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By Nick Wakeman

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Nick Wakeman

Inside the latest high-energy M&A engine

We’re used to companies like CACI International and Lockheed Martin making multiple acquisitions each year.

But every now and then, a new buyer emerges, seemingly from nowhere, and closes a string of deals that make you stand up and take notice.

A couple years ago, it was KEYW Corp. and Novetta Solutions. Last year, it was Vistronix.

And this year, it just might be Preferred Systems Solutions, which has put its acquisition engine into high gear, closing three deals in the last nine months, and its leadership isn’t shy about declaring that more acquisitions are in the works.

It closed the acquisition of Government Contract Solutions Inc. this week after buying Global Solutions & Services in August and Envision Technical Services in April. Financial terms of the deals were not disclosed.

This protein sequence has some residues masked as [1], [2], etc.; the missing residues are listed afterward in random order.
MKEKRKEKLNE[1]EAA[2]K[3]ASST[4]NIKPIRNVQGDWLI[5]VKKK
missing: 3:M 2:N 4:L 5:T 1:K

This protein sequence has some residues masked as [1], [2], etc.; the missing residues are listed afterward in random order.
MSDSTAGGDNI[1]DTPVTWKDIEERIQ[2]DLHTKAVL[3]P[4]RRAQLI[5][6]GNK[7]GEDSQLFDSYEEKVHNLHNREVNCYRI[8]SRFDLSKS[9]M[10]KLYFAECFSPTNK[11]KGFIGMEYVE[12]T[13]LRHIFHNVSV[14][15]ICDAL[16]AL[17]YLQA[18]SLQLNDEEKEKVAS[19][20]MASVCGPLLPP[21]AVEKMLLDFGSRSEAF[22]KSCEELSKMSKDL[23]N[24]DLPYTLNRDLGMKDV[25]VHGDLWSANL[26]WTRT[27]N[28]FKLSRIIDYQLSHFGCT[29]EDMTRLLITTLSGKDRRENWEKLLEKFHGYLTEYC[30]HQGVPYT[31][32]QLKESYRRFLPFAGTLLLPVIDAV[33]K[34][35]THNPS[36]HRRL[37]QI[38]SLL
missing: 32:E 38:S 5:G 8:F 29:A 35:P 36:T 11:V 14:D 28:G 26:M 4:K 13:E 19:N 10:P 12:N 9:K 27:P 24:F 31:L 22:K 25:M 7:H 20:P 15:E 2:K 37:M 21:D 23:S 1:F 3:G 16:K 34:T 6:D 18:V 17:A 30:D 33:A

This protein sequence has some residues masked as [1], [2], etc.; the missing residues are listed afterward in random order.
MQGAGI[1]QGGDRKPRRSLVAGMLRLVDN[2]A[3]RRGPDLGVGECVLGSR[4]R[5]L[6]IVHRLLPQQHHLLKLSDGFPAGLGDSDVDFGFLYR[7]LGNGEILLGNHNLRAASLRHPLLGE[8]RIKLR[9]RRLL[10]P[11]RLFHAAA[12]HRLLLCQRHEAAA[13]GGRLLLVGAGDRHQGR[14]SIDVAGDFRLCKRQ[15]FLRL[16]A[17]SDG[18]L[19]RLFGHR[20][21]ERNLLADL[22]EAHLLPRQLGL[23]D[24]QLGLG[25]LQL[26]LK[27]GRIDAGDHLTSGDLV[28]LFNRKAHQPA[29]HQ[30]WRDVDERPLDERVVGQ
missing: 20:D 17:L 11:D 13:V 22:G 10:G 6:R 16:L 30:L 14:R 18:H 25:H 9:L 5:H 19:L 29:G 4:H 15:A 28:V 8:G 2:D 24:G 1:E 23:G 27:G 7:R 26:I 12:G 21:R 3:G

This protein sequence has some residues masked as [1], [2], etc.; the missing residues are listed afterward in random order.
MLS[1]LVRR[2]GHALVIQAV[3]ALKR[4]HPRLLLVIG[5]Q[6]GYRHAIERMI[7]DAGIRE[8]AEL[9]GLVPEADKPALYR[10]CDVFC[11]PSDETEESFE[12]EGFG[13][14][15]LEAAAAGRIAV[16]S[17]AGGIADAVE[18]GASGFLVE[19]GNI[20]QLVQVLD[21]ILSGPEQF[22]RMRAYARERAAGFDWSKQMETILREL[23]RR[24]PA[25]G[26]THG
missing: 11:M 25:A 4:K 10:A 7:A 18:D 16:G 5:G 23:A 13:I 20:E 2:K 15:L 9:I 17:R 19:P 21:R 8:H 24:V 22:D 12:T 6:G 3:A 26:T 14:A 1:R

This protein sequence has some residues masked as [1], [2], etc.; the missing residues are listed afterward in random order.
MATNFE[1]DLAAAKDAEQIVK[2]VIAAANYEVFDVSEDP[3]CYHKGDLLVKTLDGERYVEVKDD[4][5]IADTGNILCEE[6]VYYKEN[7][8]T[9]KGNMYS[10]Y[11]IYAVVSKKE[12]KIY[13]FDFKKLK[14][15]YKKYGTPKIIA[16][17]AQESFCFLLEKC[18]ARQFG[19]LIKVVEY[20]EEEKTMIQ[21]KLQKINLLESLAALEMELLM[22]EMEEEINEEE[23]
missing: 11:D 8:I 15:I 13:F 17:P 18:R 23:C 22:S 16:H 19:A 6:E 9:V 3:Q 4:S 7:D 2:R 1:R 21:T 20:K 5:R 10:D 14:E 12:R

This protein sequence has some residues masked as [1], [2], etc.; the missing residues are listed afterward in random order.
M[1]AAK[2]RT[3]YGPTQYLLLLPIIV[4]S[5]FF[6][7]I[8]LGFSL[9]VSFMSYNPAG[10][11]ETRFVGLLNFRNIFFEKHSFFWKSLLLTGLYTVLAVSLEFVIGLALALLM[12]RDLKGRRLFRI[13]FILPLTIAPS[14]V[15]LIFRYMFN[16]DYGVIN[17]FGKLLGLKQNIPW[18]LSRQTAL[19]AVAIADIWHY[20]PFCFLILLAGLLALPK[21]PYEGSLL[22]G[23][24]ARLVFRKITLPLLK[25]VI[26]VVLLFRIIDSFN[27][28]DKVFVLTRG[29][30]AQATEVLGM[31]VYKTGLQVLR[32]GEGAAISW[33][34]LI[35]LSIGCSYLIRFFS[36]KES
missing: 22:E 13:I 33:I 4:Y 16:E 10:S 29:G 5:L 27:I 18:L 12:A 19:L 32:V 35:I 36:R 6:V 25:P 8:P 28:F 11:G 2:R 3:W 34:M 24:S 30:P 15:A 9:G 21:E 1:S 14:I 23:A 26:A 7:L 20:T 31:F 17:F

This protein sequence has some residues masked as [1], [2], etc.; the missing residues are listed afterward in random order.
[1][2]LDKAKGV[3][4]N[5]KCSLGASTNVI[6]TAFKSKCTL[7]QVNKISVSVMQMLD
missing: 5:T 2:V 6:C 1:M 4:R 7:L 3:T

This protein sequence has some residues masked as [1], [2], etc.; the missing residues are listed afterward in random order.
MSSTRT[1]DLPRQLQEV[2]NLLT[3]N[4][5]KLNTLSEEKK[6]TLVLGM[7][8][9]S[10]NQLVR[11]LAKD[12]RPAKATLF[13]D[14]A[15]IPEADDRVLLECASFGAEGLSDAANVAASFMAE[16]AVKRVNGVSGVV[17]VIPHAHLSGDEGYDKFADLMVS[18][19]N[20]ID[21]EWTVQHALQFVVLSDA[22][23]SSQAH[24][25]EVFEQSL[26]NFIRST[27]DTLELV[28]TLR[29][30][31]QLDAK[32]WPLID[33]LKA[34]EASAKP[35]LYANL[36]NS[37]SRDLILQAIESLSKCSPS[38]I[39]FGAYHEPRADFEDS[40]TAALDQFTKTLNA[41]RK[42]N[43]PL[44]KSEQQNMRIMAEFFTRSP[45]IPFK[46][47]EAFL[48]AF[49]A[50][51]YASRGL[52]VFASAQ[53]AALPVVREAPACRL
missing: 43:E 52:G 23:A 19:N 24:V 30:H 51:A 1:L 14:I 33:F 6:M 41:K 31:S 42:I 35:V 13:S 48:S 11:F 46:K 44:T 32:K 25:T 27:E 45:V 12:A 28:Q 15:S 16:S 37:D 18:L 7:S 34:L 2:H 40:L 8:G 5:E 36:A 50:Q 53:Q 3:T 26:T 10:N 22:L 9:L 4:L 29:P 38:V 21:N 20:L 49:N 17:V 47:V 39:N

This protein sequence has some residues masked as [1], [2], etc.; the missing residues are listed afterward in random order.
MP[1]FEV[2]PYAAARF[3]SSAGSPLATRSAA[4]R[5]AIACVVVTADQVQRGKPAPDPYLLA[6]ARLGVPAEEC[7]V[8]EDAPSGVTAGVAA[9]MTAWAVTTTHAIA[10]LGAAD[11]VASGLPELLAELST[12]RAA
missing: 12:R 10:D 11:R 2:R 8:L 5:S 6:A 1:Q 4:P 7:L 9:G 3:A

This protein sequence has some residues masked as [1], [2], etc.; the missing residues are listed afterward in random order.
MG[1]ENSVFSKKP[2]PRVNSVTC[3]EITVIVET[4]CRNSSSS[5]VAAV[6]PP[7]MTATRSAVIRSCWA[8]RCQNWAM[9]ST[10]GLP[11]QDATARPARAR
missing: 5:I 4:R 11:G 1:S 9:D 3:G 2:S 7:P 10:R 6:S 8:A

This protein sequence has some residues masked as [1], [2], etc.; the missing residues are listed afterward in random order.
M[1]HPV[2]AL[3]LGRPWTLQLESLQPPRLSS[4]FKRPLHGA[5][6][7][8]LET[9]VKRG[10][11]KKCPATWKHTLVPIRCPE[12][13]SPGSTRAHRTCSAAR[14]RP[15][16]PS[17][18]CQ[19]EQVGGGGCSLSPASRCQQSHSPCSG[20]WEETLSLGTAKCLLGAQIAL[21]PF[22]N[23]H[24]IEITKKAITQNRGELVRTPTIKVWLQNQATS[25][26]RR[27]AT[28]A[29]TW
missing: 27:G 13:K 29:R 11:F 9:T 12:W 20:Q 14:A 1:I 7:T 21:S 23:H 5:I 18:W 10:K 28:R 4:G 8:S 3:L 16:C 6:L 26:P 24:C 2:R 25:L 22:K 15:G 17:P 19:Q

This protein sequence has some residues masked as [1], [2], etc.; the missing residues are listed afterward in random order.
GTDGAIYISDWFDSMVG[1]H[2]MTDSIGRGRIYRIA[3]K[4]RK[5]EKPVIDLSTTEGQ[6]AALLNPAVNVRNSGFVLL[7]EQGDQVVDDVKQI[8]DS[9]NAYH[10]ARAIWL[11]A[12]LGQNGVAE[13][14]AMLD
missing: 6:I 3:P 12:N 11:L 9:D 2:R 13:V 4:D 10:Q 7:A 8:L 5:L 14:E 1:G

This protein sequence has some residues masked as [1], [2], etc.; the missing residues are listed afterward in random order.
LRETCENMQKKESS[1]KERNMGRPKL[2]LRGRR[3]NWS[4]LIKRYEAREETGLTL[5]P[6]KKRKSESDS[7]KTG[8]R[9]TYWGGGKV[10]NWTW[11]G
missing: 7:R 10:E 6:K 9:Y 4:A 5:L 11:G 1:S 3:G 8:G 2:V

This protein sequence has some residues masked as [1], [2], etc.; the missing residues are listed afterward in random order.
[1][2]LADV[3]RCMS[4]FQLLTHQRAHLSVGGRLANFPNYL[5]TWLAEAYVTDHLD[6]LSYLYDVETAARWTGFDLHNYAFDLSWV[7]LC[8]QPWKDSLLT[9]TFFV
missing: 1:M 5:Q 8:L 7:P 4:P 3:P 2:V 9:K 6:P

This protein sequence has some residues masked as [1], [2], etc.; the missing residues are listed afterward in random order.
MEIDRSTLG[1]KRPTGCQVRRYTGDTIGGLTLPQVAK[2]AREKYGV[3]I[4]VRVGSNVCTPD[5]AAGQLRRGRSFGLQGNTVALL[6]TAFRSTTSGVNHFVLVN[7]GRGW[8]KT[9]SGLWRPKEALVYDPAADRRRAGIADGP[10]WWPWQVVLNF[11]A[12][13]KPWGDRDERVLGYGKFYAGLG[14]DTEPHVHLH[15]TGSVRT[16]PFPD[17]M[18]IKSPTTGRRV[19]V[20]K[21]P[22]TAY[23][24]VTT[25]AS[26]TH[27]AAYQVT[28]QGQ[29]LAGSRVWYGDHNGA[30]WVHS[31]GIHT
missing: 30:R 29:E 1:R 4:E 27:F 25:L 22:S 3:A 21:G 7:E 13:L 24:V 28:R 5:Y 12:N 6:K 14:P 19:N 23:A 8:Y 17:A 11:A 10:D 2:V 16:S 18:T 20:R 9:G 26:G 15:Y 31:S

But PSS is no overnight sensation. When I spoke with CEO Scott Goss, I was surprised to learn that the company has been owned by the private equity group CM Equity since 2007, but before 2014, it had only made one acquisition, and that was in 2009. The company itself has been around since 1990.

Goss became CEO of PSS when CM Equity bought the company from its founder Robert Hisel, whom Goss had worked with for a few years after a stint as an executive with General Dynamics, a position he landed through a series of acquisitions. GD had acquired Veridian, where Goss was an executive. He joined Veridian after it acquired Signal Corp., where he also was a senior leader.

Goss laughed when I asked him what had changed; why the sudden M&A activity after nearly seven years of relative silence. He was quick to remind me that CM Equity is not a typical private equity firm. “They want to make a return on their investment, but they are very patient,” he said.

The PSS story also is emblematic in many ways of the government market. The company is a former 8(a) small business, and it had to transition from that program to the full and open world. Many companies never survive that period.

“When we got this company, it was a completely different company,” Goss said.